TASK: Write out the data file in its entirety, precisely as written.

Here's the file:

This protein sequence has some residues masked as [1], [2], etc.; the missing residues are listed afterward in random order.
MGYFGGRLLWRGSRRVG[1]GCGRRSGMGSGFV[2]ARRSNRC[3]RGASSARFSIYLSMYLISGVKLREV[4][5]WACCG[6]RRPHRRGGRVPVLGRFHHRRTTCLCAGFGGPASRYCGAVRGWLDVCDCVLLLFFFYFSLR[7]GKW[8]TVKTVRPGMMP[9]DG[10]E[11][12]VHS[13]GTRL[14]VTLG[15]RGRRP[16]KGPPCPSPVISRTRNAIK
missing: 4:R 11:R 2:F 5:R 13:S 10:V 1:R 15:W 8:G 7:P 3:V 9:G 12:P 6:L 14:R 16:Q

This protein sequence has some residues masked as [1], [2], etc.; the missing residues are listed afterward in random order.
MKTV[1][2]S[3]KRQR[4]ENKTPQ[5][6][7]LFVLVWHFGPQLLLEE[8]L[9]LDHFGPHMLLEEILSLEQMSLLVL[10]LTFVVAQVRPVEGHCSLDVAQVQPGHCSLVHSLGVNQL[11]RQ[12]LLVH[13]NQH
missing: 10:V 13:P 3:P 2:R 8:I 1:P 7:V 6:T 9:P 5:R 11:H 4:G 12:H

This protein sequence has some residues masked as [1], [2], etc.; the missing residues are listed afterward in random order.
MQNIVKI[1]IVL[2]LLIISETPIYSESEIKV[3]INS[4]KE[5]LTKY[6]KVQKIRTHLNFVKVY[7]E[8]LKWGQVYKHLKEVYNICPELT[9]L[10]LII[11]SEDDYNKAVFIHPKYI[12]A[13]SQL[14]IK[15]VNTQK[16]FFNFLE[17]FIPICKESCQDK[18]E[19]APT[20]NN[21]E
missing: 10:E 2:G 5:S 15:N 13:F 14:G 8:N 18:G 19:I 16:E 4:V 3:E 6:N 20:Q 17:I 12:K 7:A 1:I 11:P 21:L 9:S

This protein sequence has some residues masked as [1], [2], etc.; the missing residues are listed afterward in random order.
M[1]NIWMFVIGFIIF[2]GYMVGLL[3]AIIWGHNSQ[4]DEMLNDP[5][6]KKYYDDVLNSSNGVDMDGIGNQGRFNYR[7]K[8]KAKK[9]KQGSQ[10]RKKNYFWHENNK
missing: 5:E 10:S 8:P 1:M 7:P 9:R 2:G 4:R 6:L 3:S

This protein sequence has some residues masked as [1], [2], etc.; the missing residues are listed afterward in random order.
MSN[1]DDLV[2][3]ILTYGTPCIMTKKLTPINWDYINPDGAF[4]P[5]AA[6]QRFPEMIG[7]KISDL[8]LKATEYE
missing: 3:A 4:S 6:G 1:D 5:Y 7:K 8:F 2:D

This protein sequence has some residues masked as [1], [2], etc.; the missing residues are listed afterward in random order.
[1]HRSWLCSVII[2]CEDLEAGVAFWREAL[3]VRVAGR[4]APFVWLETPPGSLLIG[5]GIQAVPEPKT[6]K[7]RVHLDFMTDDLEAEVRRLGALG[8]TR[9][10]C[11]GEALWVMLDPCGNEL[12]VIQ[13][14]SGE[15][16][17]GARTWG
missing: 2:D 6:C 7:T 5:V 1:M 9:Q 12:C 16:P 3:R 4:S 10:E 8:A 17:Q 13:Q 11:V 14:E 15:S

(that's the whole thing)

This protein sequence has some residues masked as [1], [2], etc.; the missing residues are listed afterward in random order.
MGYFGGRLLWRGSRRVG[1]GCGRRSGMGSGFV[2]ARRSNRC[3]RGASSARFSIYLSMYLISGVKLREV[4][5]WACCG[6]RRPHRRGGRVPVLGRFHHRRTTCLCAGFGGPASRYCGAVRGWLDVCDCVLLLFFFYFSLR[7]GKW[8]TVKTVRPGMMP[9]DG[10]E[11][12]VHS[13]GTRL[14]VTLG[15]RGRRP[16]KGPPCPSPVISRTRNAIK
missing: 4:R 11:R 2:F 5:R 13:S 10:V 1:R 15:W 8:G 7:P 3:V 9:G 12:P 6:L 14:R 16:Q

This protein sequence has some residues masked as [1], [2], etc.; the missing residues are listed afterward in random order.
MKTV[1][2]S[3]KRQR[4]ENKTPQ[5][6][7]LFVLVWHFGPQLLLEE[8]L[9]LDHFGPHMLLEEILSLEQMSLLVL[10]LTFVVAQVRPVEGHCSLDVAQVQPGHCSLVHSLGVNQL[11]RQ[12]LLVH[13]NQH
missing: 10:V 13:P 3:P 2:R 8:I 1:P 7:V 6:T 9:P 5:R 11:H 4:G 12:H

This protein sequence has some residues masked as [1], [2], etc.; the missing residues are listed afterward in random order.
MQNIVKI[1]IVL[2]LLIISETPIYSESEIKV[3]INS[4]KE[5]LTKY[6]KVQKIRTHLNFVKVY[7]E[8]LKWGQVYKHLKEVYNICPELT[9]L[10]LII[11]SEDDYNKAVFIHPKYI[12]A[13]SQL[14]IK[15]VNTQK[16]FFNFLE[17]FIPICKESCQDK[18]E[19]APT[20]NN[21]E
missing: 10:E 2:G 5:S 15:N 13:F 14:G 8:N 18:G 19:I 16:E 4:V 3:E 6:N 20:Q 17:I 12:K 7:A 1:I 11:P 21:L 9:S

This protein sequence has some residues masked as [1], [2], etc.; the missing residues are listed afterward in random order.
M[1]NIWMFVIGFIIF[2]GYMVGLL[3]AIIWGHNSQ[4]DEMLNDP[5][6]KKYYDDVLNSSNGVDMDGIGNQGRFNYR[7]K[8]KAKK[9]KQGSQ[10]RKKNYFWHENNK
missing: 5:E 10:S 8:P 1:M 7:P 9:R 2:G 4:R 6:L 3:S

This protein sequence has some residues masked as [1], [2], etc.; the missing residues are listed afterward in random order.
MSN[1]DDLV[2][3]ILTYGTPCIMTKKLTPINWDYINPDGAF[4]P[5]AA[6]QRFPEMIG[7]KISDL[8]LKATEYE
missing: 3:A 4:S 6:G 1:D 5:Y 7:K 8:F 2:D

This protein sequence has some residues masked as [1], [2], etc.; the missing residues are listed afterward in random order.
[1]HRSWLCSVII[2]CEDLEAGVAFWREAL[3]VRVAGR[4]APFVWLETPPGSLLIG[5]GIQAVPEPKT[6]K[7]RVHLDFMTDDLEAEVRRLGALG[8]TR[9][10]C[11]GEALWVMLDPCGNEL[12]VIQ[13][14]SGE[15][16][17]GARTWG
missing: 2:D 6:C 7:T 5:V 1:M 9:Q 12:C 16:P 3:R 4:S 10:E 8:A 17:Q 13:Q 11:V 14:E 15:S